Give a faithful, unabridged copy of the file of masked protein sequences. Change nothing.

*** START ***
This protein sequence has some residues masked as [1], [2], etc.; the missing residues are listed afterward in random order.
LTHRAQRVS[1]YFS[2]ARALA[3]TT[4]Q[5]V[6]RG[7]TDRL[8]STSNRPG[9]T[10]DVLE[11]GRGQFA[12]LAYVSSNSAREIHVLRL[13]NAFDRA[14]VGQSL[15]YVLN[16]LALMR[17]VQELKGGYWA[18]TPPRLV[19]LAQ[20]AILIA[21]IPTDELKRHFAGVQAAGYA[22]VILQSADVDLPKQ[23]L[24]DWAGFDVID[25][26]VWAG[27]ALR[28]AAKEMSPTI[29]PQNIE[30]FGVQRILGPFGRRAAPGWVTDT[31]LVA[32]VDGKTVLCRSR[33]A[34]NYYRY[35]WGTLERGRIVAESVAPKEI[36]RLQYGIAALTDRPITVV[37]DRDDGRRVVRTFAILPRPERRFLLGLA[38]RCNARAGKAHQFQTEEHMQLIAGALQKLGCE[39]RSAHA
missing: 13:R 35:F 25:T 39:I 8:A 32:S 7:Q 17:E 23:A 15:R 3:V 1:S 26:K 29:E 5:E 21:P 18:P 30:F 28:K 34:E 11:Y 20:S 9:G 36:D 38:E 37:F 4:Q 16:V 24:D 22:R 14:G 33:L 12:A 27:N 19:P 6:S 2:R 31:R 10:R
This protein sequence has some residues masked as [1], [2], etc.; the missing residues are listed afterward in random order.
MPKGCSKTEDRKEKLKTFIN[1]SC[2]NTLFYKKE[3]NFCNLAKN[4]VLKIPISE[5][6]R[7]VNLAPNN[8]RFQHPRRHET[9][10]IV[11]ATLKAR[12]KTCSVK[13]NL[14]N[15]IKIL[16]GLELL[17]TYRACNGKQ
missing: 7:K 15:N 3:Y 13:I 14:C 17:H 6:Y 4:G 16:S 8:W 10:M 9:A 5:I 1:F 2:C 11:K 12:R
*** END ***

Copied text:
This protein sequence has some residues masked as [1], [2], etc.; the missing residues are listed afterward in random order.
LTHRAQRVS[1]YFS[2]ARALA[3]TT[4]Q[5]V[6]RG[7]TDRL[8]STSNRPG[9]T[10]DVLE[11]GRGQFA[12]LAYVSSNSAREIHVLRL[13]NAFDRA[14]VGQSL[15]YVLN[16]LALMR[17]VQELKGGYWA[18]TPPRLV[19]LAQ[20]AILIA[21]IPTDELKRHFAGVQAAGYA[22]VILQSADVDLPKQ[23]L[24]DWAGFDVID[25][26]VWAG[27]ALR[28]AAKEMSPTI[29]PQNIE[30]FGVQRILGPFGRRAAPGWVTDT[31]LVA[32]VDGKTVLCRSR[33]A[34]NYYRY[35]WGTLERGRIVAESVAPKEI[36]RLQYGIAALTDRPITVV[37]DRDDGRRVVRTFAILPRPERRFLLGLA[38]RCNARAGKAHQFQTEEHMQLIAGALQKLGCE[39]RSAHA
missing: 13:R 35:F 25:T 39:I 8:A 32:S 7:Q 17:E 23:A 15:R 3:V 1:S 26:K 29:E 5:E 21:P 18:P 30:F 28:K 34:E 11:Y 20:S 9:G 36:D 38:E 37:F 4:Q 16:V 24:D 22:R 14:G 33:L 12:A 27:N 19:P 6:S 2:R 31:R 10:R
This protein sequence has some residues masked as [1], [2], etc.; the missing residues are listed afterward in random order.
MPKGCSKTEDRKEKLKTFIN[1]SC[2]NTLFYKKE[3]NFCNLAKN[4]VLKIPISE[5][6]R[7]VNLAPNN[8]RFQHPRRHET[9][10]IV[11]ATLKAR[12]KTCSVK[13]NL[14]N[15]IKIL[16]GLELL[17]TYRACNGKQ
missing: 7:K 15:N 3:Y 13:I 14:C 17:H 6:Y 4:G 16:S 8:W 10:M 9:A 5:I 1:F 2:C 11:K 12:R